Although every student has almost one-to-one support from their "adult" getting lost is always a possibility. So they also each wear a wristband, on which is written their name and the number for a mobile phone carried by one of the teachers.
I mention to Debbie that everything seems to be going very well so far. She explains that this is partly because the children with autism have been well prepped for the day.
"A day like this is totally different to anything they normally do, so they've had to have lots of preparation from their parents. Then yesterday they were given little pictures showing them each step of the journey: getting a minibus, walking to the tube, getting on the tube. They've got their own little menu of how the day's going to work."
As we step off the train into the sunshine at Stratford and make our way slowly towards the park, excitement kicks in for the students. One pupil and teacher skip along side by side.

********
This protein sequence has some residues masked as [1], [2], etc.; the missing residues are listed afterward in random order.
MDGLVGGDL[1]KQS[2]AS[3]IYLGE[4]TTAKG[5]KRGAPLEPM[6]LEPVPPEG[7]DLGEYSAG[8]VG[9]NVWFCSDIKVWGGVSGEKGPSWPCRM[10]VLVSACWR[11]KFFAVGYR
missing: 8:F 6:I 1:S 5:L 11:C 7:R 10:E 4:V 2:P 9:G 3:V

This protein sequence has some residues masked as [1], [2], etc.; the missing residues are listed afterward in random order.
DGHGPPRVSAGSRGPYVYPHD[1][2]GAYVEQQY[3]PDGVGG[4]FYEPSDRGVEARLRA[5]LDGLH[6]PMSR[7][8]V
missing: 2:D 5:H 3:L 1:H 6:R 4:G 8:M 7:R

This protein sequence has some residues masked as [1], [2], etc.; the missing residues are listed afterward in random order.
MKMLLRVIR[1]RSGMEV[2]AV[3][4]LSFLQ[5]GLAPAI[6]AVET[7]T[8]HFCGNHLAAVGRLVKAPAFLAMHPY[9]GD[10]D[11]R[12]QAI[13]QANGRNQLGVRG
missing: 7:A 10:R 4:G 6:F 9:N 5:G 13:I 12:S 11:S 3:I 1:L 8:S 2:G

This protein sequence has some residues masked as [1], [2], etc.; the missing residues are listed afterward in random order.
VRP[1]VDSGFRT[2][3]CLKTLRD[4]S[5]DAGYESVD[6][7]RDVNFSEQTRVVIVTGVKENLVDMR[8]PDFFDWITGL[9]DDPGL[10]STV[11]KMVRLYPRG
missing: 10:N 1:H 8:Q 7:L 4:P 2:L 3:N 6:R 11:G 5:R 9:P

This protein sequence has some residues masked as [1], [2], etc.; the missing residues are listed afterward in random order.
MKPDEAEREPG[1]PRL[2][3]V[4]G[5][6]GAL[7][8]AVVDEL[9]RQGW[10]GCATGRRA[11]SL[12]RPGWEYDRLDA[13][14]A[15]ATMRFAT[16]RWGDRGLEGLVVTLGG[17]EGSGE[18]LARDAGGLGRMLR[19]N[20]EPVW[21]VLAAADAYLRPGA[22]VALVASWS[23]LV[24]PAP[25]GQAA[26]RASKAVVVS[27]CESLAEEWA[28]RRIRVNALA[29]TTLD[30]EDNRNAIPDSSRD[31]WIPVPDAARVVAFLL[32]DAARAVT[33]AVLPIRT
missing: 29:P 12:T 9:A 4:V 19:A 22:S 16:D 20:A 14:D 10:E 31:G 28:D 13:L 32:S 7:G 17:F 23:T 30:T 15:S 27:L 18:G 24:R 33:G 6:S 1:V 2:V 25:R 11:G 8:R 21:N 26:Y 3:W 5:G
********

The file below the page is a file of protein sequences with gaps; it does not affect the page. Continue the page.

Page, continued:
Another gets a happy surprise when his name is called out by one of the ever joyous games-makers. The Paralympics volunteers continue to delight the students as they chorus "St Luke's, welcome!" through their megaphones.
It is a long walk to the stadium. Even though the athletics started over an hour ago, there is absolutely no hurry on any of the students or staff as they make their way through security and towards the action. Everyone takes in the scene with glee, snapping pictures and chatting happily.